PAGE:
Students need a village to get into college. He created one for them

Sam Aleinikoff (second from left standing), who was a Towers High School math teacher, founded College Aim in 2013 to help DeKalb high school students navigate the college application process.  (Courtesy photo)

Credit: Contributed

Credit: Contributed

Sam Aleinikoff (second from left standing), who was a Towers High School math teacher, founded College Aim in 2013 to help DeKalb high school students navigate the college application process. (Courtesy photo)

Despite being valedictorian at Stone Mountain High School, senior Matthew Kedir didn’t view himself as a candidate for Emory University.

“Even at the level I am academically, I did not believe I was anywhere near Emory’s radar,” he said. That changed when Kedir began to work with Amy Stokes, a counselor with College Aim, a Decatur-based nonprofit that supports students at three DeKalb high schools in navigating the complex college admissions journey from ninth grade to postsecondary programs.

“Miss Amy made me see that I was just as capable as any student from any school all over the United States. A lot of us at my school are first-generation students whose parents, like mine, are from countries where college wasn’t even an option for them,” said the 17-year-old Kedir, who will double major in history and applied mathematics and statistics. (His older sister, Sojat Kedir, the salutatorian at Stone Mountain, is also Emory bound.)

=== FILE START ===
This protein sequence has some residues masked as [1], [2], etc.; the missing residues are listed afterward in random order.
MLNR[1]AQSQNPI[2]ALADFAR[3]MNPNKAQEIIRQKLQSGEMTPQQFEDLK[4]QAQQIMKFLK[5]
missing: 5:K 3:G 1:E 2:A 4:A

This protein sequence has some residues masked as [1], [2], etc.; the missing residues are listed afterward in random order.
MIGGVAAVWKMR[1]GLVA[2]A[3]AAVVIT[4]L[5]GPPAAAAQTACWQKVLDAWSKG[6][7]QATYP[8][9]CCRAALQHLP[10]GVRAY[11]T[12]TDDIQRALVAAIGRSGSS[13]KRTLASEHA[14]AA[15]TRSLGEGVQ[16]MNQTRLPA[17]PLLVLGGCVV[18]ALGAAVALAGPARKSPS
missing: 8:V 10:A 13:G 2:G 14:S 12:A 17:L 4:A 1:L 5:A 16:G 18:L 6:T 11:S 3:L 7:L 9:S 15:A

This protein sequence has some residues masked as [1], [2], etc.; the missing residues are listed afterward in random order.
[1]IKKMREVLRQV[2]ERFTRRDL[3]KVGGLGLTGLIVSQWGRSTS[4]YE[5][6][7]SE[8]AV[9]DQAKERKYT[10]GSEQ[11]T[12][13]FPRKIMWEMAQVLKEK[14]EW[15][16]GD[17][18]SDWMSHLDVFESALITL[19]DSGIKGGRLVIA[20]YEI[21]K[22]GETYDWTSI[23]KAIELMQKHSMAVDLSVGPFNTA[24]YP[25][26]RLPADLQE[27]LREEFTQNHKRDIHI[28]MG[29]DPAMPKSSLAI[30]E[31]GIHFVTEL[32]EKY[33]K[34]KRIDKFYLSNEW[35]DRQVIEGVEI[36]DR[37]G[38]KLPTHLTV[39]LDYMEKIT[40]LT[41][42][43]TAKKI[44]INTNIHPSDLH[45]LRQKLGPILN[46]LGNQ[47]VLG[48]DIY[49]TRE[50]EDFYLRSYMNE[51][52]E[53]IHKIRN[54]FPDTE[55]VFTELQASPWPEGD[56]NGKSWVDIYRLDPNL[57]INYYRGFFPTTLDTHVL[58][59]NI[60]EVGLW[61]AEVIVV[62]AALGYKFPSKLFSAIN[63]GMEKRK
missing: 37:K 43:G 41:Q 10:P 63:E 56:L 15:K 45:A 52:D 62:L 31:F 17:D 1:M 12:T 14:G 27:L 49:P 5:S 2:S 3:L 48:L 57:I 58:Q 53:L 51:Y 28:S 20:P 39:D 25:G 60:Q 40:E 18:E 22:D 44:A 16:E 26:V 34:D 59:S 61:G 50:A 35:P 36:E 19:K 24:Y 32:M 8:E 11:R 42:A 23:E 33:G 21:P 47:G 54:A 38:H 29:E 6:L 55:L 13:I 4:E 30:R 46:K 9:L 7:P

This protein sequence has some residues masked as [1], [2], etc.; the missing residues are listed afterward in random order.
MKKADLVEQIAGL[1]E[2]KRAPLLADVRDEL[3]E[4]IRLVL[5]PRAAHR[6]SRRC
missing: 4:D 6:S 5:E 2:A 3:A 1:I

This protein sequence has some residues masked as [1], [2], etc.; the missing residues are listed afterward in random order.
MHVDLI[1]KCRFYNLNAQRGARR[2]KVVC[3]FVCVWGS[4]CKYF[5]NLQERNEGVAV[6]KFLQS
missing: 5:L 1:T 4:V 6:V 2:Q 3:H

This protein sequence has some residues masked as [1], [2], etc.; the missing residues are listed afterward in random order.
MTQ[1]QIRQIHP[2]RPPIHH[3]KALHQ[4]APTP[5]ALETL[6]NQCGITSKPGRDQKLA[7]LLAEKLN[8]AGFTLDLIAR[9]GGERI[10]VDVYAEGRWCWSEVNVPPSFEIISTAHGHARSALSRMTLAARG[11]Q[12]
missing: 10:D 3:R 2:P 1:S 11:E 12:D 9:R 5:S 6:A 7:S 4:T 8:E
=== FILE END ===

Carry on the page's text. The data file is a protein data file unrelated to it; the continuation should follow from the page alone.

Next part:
Matthew and Sojat Kedir are seniors at Stone Mountain High School headed to Emory next year. College Aim helped them in their college application process. (Courtesy photo)

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Credit: Contributed

The Kedir siblings were among several hundred seniors from Stone Mountain, Towers and McNair high schools honored at a college signing day at Agnes Scott College this month. At a combination graduation ceremony and pep rally, students were feted and cheered as their names and future campuses were announced in Gaines Chapel.

Among the speakers was Agnes Scott admission director Miya Walker, who reminded students, “No one is self-made. It takes a village.”

College Aim has become that village for DeKalb students since its founding in 2013 by Towers math teacher Sam Aleinikoff. A Teach for America teacher who became Towers math chair, Aleinikoff saw too few of his promising students aiming for college. He and other teachers decided to take students to campuses to expose them to higher ed opportunities.

“We thought the trip would fire up the kids and let them see what is possible,” said Aleinikoff, known to students as Mr. A.

One of those students was junior Jodian Grant, the oldest of six daughters of a single father from Jamaica. “We had just migrated to the United States and were unfamiliar with America and the school system,” said Grant, now 28. “If you went to my high school, your chances of going to college were slim to none. I didn’t want that to be the reality for me, and Mr. A didn’t want that to be reality for most of the students. He started taking us on college tours on his own time and his own dime, I’m sure.”

The visits let Grant envision herself on a campus. Aleinikoff can still remember the day a year later when Grant came to his classroom door. “She was holding up a sheet of paper with a Spelman (College) logo. And she was absolutely beaming,” he said, “Later, we found out the acceptance came with a full-tuition scholarship.”